Same sex partners face estate planning challenges that opposite-sex partners do not face. The obstacles that create these challenges, however, make estate planning even more important for same sex partners than for couples in a traditional marriage.
The Defense of Marriage Act, or DOMA, must be considered whenever a same sex couple sits down to work on an estate plan. DOMA impacts a same sex couples’ estate plan in two very significant ways. First, it gave states the legal ability to refuse to recognize a same sex marriage even if it was legally performed in another state. Second, it established that the federal government does not recognize any same-sex marriages, civil unions, or other relationship designations.
Because the federal, and most state, governments do not recognize same sex marriages, the partners must plan accordingly. A surviving spouse, for example, can roll over an IRA without incurring taxes and delay distributions. A same sex partner does not get this favorable tax treatment.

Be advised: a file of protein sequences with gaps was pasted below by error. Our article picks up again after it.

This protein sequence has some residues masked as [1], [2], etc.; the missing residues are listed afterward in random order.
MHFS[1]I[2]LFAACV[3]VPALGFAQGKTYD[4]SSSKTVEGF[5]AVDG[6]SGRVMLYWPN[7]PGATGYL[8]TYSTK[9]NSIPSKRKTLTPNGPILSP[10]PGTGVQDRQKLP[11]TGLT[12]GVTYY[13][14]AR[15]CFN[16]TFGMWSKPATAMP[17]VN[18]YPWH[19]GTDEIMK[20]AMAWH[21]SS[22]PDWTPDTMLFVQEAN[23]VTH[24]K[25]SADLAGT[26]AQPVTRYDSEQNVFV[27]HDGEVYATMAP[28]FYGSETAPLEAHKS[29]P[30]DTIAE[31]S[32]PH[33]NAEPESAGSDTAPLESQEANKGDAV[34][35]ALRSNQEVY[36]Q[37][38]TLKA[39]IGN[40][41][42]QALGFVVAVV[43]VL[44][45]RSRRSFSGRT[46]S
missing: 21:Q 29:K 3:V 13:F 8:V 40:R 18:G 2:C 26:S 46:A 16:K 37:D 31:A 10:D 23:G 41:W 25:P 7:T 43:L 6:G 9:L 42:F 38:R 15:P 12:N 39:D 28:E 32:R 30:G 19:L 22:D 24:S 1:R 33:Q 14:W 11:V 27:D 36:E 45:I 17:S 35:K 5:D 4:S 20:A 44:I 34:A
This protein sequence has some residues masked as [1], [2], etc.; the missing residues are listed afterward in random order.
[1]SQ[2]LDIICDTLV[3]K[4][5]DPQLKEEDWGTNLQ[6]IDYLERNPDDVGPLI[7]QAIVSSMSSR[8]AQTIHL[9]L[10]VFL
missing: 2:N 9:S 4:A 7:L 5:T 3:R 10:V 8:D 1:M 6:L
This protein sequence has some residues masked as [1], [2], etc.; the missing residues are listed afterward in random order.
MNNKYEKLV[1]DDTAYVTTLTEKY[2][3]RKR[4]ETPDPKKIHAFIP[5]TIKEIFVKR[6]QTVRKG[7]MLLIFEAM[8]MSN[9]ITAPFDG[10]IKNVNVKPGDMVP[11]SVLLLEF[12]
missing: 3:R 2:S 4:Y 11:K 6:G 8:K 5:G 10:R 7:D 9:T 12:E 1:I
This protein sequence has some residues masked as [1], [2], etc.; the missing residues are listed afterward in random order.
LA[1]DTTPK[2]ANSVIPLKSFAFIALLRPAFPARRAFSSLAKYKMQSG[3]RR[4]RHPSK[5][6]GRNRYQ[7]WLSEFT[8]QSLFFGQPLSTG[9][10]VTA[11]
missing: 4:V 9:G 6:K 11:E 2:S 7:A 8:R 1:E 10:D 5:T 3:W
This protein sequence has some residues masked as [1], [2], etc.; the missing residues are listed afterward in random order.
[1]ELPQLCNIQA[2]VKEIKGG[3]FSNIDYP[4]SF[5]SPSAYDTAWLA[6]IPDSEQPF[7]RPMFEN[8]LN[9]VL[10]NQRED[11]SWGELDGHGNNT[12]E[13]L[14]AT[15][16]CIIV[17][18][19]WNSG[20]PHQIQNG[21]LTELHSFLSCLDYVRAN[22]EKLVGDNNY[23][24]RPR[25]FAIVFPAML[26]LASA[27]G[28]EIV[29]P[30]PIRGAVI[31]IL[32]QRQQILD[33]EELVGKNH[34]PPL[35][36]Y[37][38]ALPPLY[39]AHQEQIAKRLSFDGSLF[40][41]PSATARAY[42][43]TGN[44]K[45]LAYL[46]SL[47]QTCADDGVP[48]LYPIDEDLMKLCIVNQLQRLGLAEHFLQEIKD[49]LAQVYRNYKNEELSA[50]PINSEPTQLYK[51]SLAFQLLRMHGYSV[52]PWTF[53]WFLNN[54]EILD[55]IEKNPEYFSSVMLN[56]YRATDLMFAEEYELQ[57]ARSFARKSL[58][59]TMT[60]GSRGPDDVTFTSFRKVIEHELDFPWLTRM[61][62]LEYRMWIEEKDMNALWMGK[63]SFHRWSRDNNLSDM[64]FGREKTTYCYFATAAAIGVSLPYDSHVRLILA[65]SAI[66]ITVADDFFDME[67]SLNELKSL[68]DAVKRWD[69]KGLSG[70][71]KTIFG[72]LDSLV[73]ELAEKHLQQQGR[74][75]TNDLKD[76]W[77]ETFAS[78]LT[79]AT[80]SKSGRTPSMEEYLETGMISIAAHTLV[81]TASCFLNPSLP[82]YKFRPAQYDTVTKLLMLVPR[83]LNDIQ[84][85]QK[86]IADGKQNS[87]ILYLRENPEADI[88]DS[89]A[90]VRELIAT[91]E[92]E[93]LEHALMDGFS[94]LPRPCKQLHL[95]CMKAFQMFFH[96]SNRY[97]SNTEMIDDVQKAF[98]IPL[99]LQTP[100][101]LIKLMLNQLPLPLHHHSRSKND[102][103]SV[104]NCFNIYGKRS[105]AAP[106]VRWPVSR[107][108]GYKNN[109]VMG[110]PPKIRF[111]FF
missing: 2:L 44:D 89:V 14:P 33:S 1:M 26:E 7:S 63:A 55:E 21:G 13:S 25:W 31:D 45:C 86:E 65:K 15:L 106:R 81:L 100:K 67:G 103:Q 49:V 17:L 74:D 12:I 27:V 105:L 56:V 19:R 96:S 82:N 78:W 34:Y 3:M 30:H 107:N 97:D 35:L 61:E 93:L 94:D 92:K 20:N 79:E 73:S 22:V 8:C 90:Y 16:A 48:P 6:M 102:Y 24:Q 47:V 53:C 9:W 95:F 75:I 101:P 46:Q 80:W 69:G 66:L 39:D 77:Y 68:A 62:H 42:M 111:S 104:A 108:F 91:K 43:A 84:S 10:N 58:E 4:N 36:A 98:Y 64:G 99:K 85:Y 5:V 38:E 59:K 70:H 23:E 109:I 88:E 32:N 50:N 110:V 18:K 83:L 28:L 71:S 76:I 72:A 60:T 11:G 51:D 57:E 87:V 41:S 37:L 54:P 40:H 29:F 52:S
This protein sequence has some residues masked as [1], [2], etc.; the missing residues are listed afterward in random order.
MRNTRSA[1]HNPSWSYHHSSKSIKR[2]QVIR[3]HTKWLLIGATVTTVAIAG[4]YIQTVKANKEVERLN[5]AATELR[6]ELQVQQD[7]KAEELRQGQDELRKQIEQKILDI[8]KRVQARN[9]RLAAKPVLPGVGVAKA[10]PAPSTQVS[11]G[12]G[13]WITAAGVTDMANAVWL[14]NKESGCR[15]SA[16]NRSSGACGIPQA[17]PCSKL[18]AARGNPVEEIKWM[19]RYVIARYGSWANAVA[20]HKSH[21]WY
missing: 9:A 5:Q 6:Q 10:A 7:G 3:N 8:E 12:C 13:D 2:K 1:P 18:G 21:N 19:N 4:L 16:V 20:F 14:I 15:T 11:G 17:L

Purchasing life insurance may not be a viable option for same sex partners. Many states require the purchaser to have an “insurable interest” in order to be able to purchase a life insurance policy. Often, a same sex marriage, civil union, or other type of partnership does not count as an “insurable interest”.
Care must be taken to avoid over-gifting. Opposite sex partners can take advantage of the unlimited marital deductions for gift tax purposes, but same sex couples do not have this option. Over-gifting could result in a hefty gift tax bill.
With a law degree and a Master of Health Administration from the top health law program in the nation Mr. Rader began his career in public service with the Nevada State Board of Medical Examiners. While with the Board he dealt with many complex health care issues confronting the state and assisted in redrawing state health law. Mr. Rader next worked for the Governor’s Office, Consumer Health Assistance. As Deputy Chief Ombudsman he represented the interests of many citizens before health care providers, state legislators and other state agencies.
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